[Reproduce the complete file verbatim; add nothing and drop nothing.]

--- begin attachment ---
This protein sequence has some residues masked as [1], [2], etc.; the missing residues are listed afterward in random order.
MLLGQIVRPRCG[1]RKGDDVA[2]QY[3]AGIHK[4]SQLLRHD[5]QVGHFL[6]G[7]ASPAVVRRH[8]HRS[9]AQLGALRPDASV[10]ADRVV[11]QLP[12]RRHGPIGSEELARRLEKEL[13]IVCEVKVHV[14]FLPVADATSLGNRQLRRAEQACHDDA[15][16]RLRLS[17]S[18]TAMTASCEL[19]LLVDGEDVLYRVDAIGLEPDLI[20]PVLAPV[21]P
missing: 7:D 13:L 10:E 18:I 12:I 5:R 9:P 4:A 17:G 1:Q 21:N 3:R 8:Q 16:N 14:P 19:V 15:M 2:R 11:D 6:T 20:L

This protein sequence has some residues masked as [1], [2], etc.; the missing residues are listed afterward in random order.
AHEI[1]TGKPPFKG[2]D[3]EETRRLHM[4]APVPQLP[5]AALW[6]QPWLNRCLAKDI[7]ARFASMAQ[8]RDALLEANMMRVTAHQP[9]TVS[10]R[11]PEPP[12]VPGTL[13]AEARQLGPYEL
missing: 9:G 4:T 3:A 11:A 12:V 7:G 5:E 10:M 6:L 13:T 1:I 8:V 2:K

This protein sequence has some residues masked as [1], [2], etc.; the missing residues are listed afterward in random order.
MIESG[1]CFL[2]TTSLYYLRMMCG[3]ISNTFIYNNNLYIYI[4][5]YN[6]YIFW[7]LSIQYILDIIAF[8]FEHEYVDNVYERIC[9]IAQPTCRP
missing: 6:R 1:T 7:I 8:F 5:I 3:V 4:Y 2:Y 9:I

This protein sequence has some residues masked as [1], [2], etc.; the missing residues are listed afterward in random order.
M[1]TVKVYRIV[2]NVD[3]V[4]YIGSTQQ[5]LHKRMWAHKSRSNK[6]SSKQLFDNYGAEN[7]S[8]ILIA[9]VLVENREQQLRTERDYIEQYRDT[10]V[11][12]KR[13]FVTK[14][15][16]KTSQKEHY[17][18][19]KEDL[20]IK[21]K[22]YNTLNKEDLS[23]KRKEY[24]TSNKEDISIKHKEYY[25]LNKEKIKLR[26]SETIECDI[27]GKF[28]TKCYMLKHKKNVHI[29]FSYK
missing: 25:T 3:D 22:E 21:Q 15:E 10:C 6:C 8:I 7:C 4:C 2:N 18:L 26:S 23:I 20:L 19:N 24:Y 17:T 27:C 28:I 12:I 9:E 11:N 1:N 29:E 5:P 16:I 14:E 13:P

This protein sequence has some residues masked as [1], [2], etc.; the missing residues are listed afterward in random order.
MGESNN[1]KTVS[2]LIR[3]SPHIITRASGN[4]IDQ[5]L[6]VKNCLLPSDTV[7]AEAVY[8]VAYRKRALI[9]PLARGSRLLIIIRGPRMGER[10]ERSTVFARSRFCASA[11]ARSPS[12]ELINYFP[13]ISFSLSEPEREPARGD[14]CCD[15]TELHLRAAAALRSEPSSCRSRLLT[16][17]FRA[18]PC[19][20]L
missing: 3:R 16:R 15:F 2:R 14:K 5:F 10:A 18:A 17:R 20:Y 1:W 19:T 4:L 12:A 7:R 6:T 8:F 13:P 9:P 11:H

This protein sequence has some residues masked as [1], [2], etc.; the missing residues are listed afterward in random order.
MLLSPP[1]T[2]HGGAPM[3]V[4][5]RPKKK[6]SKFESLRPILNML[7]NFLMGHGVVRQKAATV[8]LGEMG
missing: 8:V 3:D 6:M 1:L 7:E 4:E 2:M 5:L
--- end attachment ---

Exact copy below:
This protein sequence has some residues masked as [1], [2], etc.; the missing residues are listed afterward in random order.
MLLGQIVRPRCG[1]RKGDDVA[2]QY[3]AGIHK[4]SQLLRHD[5]QVGHFL[6]G[7]ASPAVVRRH[8]HRS[9]AQLGALRPDASV[10]ADRVV[11]QLP[12]RRHGPIGSEELARRLEKEL[13]IVCEVKVHV[14]FLPVADATSLGNRQLRRAEQACHDDA[15][16]RLRLS[17]S[18]TAMTASCEL[19]LLVDGEDVLYRVDAIGLEPDLI[20]PVLAPV[21]P
missing: 7:D 13:L 10:E 18:I 12:I 5:R 9:P 4:A 17:G 1:Q 21:N 3:R 8:Q 16:N 14:P 19:V 15:M 2:R 11:D 6:T 20:L

This protein sequence has some residues masked as [1], [2], etc.; the missing residues are listed afterward in random order.
AHEI[1]TGKPPFKG[2]D[3]EETRRLHM[4]APVPQLP[5]AALW[6]QPWLNRCLAKDI[7]ARFASMAQ[8]RDALLEANMMRVTAHQP[9]TVS[10]R[11]PEPP[12]VPGTL[13]AEARQLGPYEL
missing: 9:G 4:T 3:A 11:A 12:V 7:G 5:E 10:M 6:L 13:T 1:I 8:V 2:K

This protein sequence has some residues masked as [1], [2], etc.; the missing residues are listed afterward in random order.
MIESG[1]CFL[2]TTSLYYLRMMCG[3]ISNTFIYNNNLYIYI[4][5]YN[6]YIFW[7]LSIQYILDIIAF[8]FEHEYVDNVYERIC[9]IAQPTCRP
missing: 6:R 1:T 7:I 8:F 5:I 3:V 4:Y 2:Y 9:I

This protein sequence has some residues masked as [1], [2], etc.; the missing residues are listed afterward in random order.
M[1]TVKVYRIV[2]NVD[3]V[4]YIGSTQQ[5]LHKRMWAHKSRSNK[6]SSKQLFDNYGAEN[7]S[8]ILIA[9]VLVENREQQLRTERDYIEQYRDT[10]V[11][12]KR[13]FVTK[14][15][16]KTSQKEHY[17][18][19]KEDL[20]IK[21]K[22]YNTLNKEDLS[23]KRKEY[24]TSNKEDISIKHKEYY[25]LNKEKIKLR[26]SETIECDI[27]GKF[28]TKCYMLKHKKNVHI[29]FSYK
missing: 25:T 3:D 22:E 21:Q 15:E 10:C 6:C 8:I 7:C 4:C 2:N 18:L 26:S 23:I 20:L 19:N 24:Y 17:T 27:C 28:I 12:I 9:E 11:N 1:N 29:E 5:P 16:I 14:E 13:P

This protein sequence has some residues masked as [1], [2], etc.; the missing residues are listed afterward in random order.
MGESNN[1]KTVS[2]LIR[3]SPHIITRASGN[4]IDQ[5]L[6]VKNCLLPSDTV[7]AEAVY[8]VAYRKRALI[9]PLARGSRLLIIIRGPRMGER[10]ERSTVFARSRFCASA[11]ARSPS[12]ELINYFP[13]ISFSLSEPEREPARGD[14]CCD[15]TELHLRAAAALRSEPSSCRSRLLT[16][17]FRA[18]PC[19][20]L
missing: 3:R 16:R 15:F 2:R 14:K 5:F 10:A 18:A 17:R 20:Y 1:W 19:T 4:L 12:A 7:R 6:T 8:F 13:P 9:P 11:H

This protein sequence has some residues masked as [1], [2], etc.; the missing residues are listed afterward in random order.
MLLSPP[1]T[2]HGGAPM[3]V[4][5]RPKKK[6]SKFESLRPILNML[7]NFLMGHGVVRQKAATV[8]LGEMG
missing: 8:V 3:D 6:M 1:L 7:E 4:E 2:M 5:L